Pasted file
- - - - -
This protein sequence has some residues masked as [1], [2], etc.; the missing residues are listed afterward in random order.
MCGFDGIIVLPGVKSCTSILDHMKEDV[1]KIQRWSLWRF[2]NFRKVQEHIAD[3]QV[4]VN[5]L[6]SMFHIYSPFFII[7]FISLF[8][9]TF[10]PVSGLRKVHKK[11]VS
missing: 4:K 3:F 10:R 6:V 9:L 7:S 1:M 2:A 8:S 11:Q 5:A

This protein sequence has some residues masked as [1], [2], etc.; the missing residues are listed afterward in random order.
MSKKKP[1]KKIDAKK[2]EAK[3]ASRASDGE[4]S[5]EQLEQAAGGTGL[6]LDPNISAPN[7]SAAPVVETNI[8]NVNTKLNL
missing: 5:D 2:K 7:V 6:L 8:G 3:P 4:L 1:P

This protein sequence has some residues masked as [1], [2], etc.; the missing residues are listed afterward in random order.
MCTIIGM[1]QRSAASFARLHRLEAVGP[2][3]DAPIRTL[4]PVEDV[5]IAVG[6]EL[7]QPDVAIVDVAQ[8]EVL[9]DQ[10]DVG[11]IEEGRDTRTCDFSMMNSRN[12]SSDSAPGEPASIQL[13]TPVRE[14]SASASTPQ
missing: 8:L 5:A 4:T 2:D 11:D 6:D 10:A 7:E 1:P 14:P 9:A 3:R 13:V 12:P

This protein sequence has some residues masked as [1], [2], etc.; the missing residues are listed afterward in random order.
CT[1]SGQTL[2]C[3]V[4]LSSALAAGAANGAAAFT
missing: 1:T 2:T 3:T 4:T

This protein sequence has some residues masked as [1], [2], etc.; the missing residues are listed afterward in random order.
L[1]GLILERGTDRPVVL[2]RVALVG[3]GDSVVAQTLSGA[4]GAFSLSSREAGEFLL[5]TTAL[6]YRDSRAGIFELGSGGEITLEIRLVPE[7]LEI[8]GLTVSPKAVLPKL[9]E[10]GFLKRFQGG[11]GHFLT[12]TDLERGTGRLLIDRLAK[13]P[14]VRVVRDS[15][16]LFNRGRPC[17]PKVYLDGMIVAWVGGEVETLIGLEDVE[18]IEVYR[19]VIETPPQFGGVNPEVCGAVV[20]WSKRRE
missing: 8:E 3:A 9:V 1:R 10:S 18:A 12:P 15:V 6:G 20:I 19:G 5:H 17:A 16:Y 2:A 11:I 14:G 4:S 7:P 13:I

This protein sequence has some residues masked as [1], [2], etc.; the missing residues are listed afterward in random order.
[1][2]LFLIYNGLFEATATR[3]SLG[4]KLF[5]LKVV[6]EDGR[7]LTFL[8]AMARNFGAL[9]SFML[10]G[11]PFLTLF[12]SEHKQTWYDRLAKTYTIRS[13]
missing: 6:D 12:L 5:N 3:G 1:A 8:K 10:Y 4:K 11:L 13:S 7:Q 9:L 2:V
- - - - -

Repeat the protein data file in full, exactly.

This protein sequence has some residues masked as [1], [2], etc.; the missing residues are listed afterward in random order.
MCGFDGIIVLPGVKSCTSILDHMKEDV[1]KIQRWSLWRF[2]NFRKVQEHIAD[3]QV[4]VN[5]L[6]SMFHIYSPFFII[7]FISLF[8][9]TF[10]PVSGLRKVHKK[11]VS
missing: 4:K 3:F 10:R 6:V 9:L 7:S 1:M 2:A 8:S 11:Q 5:A

This protein sequence has some residues masked as [1], [2], etc.; the missing residues are listed afterward in random order.
MSKKKP[1]KKIDAKK[2]EAK[3]ASRASDGE[4]S[5]EQLEQAAGGTGL[6]LDPNISAPN[7]SAAPVVETNI[8]NVNTKLNL
missing: 5:D 2:K 7:V 6:L 8:G 3:P 4:L 1:P

This protein sequence has some residues masked as [1], [2], etc.; the missing residues are listed afterward in random order.
MCTIIGM[1]QRSAASFARLHRLEAVGP[2][3]DAPIRTL[4]PVEDV[5]IAVG[6]EL[7]QPDVAIVDVAQ[8]EVL[9]DQ[10]DVG[11]IEEGRDTRTCDFSMMNSRN[12]SSDSAPGEPASIQL[13]TPVRE[14]SASASTPQ
missing: 8:L 5:A 4:T 2:D 11:D 6:D 10:A 7:E 1:P 14:P 9:A 3:R 13:V 12:P

This protein sequence has some residues masked as [1], [2], etc.; the missing residues are listed afterward in random order.
CT[1]SGQTL[2]C[3]V[4]LSSALAAGAANGAAAFT
missing: 1:T 2:T 3:T 4:T

This protein sequence has some residues masked as [1], [2], etc.; the missing residues are listed afterward in random order.
L[1]GLILERGTDRPVVL[2]RVALVG[3]GDSVVAQTLSGA[4]GAFSLSSREAGEFLL[5]TTAL[6]YRDSRAGIFELGSGGEITLEIRLVPE[7]LEI[8]GLTVSPKAVLPKL[9]E[10]GFLKRFQGG[11]GHFLT[12]TDLERGTGRLLIDRLAK[13]P[14]VRVVRDS[15][16]LFNRGRPC[17]PKVYLDGMIVAWVGGEVETLIGLEDVE[18]IEVYR[19]VIETPPQFGGVNPEVCGAVV[20]WSKRRE
missing: 8:E 3:A 9:V 1:R 10:S 18:A 12:P 15:V 6:G 20:I 19:G 5:H 17:A 16:Y 2:A 11:I 14:G 4:S 7:P 13:I

This protein sequence has some residues masked as [1], [2], etc.; the missing residues are listed afterward in random order.
[1][2]LFLIYNGLFEATATR[3]SLG[4]KLF[5]LKVV[6]EDGR[7]LTFL[8]AMARNFGAL[9]SFML[10]G[11]PFLTLF[12]SEHKQTWYDRLAKTYTIRS[13]
missing: 6:D 12:L 5:N 3:G 1:A 8:K 10:Y 4:K 11:L 13:S 7:Q 9:L 2:V